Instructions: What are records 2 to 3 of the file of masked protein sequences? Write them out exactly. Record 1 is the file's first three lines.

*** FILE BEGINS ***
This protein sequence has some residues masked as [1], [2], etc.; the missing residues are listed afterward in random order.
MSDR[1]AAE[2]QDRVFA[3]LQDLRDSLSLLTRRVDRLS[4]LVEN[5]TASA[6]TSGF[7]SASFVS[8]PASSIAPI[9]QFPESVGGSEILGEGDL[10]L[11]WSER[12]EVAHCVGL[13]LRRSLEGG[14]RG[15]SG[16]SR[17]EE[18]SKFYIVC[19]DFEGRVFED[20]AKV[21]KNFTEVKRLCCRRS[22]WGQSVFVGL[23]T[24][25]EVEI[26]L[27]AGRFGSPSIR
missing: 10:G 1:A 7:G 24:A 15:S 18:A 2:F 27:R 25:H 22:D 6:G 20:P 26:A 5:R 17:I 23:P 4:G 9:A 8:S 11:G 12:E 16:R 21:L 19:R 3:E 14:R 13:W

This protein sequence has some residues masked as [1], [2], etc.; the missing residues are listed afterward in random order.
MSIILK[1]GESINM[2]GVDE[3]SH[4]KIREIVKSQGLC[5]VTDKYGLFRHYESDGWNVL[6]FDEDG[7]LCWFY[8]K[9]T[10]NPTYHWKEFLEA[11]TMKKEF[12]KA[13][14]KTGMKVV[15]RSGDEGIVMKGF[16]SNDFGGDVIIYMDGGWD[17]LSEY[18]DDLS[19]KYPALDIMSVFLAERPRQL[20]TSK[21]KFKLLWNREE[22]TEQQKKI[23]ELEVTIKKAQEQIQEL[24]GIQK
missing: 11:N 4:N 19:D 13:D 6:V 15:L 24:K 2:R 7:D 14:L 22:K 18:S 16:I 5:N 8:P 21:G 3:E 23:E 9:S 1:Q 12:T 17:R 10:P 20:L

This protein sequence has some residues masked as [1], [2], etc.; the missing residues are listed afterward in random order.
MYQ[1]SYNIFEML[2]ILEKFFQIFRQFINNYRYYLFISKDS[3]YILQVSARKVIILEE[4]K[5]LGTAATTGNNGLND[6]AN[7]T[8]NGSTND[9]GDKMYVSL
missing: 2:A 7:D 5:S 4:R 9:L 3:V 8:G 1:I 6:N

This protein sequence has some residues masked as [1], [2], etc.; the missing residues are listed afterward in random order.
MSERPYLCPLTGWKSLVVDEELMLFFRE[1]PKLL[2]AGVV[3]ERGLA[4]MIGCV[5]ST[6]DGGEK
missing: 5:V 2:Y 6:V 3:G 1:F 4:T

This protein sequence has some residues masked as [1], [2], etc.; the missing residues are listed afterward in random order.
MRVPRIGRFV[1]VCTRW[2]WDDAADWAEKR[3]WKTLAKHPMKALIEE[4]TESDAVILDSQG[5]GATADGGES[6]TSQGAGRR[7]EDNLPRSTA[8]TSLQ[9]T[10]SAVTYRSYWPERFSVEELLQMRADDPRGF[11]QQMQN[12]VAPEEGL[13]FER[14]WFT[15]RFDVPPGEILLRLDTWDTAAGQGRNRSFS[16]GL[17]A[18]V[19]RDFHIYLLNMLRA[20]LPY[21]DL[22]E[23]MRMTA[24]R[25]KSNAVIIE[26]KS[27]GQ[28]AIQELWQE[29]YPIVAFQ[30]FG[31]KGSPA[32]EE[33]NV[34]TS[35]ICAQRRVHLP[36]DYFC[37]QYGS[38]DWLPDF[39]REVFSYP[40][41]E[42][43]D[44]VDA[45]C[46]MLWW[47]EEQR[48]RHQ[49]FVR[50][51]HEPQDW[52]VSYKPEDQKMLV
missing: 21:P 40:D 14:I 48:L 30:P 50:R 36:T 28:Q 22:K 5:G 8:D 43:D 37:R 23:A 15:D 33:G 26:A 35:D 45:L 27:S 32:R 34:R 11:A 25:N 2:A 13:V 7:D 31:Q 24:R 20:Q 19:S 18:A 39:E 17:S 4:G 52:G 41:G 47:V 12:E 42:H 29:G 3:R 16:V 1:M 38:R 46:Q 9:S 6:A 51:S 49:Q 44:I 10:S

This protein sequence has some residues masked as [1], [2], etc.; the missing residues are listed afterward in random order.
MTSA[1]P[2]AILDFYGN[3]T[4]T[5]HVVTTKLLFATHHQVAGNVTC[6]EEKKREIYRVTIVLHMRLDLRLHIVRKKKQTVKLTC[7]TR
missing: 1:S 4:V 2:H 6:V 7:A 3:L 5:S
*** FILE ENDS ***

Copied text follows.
This protein sequence has some residues masked as [1], [2], etc.; the missing residues are listed afterward in random order.
MSIILK[1]GESINM[2]GVDE[3]SH[4]KIREIVKSQGLC[5]VTDKYGLFRHYESDGWNVL[6]FDEDG[7]LCWFY[8]K[9]T[10]NPTYHWKEFLEA[11]TMKKEF[12]KA[13][14]KTGMKVV[15]RSGDEGIVMKGF[16]SNDFGGDVIIYMDGGWD[17]LSEY[18]DDLS[19]KYPALDIMSVFLAERPRQL[20]TSK[21]KFKLLWNREE[22]TEQQKKI[23]ELEVTIKKAQEQIQEL[24]GIQK
missing: 11:N 4:N 19:D 13:D 6:V 15:L 24:K 2:R 7:D 14:L 22:K 18:S 16:I 5:N 8:P 21:G 3:E 23:E 9:S 1:Q 12:T 17:R 10:P 20:L

This protein sequence has some residues masked as [1], [2], etc.; the missing residues are listed afterward in random order.
MYQ[1]SYNIFEML[2]ILEKFFQIFRQFINNYRYYLFISKDS[3]YILQVSARKVIILEE[4]K[5]LGTAATTGNNGLND[6]AN[7]T[8]NGSTND[9]GDKMYVSL
missing: 2:A 7:D 5:S 4:R 9:L 3:V 8:G 1:I 6:N